A competent prosecutor would let Sam Bankman-Fried just keep talking until he shut up. From Jonathan Turley at jonathanturley.org:
The arrest of Sam Bankman-Fried yesterday was sudden and unexpected in light of Bankman-Fried’s plan to testify before Congress. As a criminal defense attorney, my reaction to the arrest last night remains unchanged: this is the first time that I can recall where prosecutors moved aggressively to stop a defendant from making self-incriminating statements. His testimony would have been entirely admissible and likely devastating at trial.
I previously wrote how Bankman-Fried was doing harm to his case by speaking in the media and to Congress. So why would the Justice Department move to stop the self-inflicted damage? You have a major target who was about to voluntarily testify for hours.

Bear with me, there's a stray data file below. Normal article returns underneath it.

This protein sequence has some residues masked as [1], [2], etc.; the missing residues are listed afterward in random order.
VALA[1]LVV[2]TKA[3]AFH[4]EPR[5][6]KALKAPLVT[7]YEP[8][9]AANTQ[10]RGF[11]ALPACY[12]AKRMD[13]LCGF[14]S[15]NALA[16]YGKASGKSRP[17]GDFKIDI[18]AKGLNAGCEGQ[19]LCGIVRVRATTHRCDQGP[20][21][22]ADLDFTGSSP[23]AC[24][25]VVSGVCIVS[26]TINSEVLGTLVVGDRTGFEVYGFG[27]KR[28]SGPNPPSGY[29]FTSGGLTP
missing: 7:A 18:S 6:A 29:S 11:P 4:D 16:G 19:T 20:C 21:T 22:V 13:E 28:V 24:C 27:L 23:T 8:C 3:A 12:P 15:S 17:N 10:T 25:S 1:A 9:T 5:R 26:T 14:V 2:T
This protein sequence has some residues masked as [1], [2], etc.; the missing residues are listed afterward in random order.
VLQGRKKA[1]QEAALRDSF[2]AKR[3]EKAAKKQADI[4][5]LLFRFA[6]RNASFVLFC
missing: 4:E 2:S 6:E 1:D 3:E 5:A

That is ordinarily a dream for prosecutors, but the Justice Department moved quickly to prevent that from happening. At that stage, Bankman-Fried was not charged or in custody. He was not protected by Miranda or other constitutional rules from self-incriminating statements.
Indeed, some of us had already warned that he was causing himself considerable damage in making such statements. This was a defendant with a large legal team facing possible criminal charges who seemed eager to speak about his actions and motivations. Most prosecutors would sit back, make popcorn, and watch this unfold.
The curious move led many to question whether the Biden Administration was eager to prevent questions on Bankman-Fried’s political contributions and associations. He was the second highest donor to Democratic causes in the last election cycle. His mother, a law professor at Stanford also heads a major Democratic campaign fund.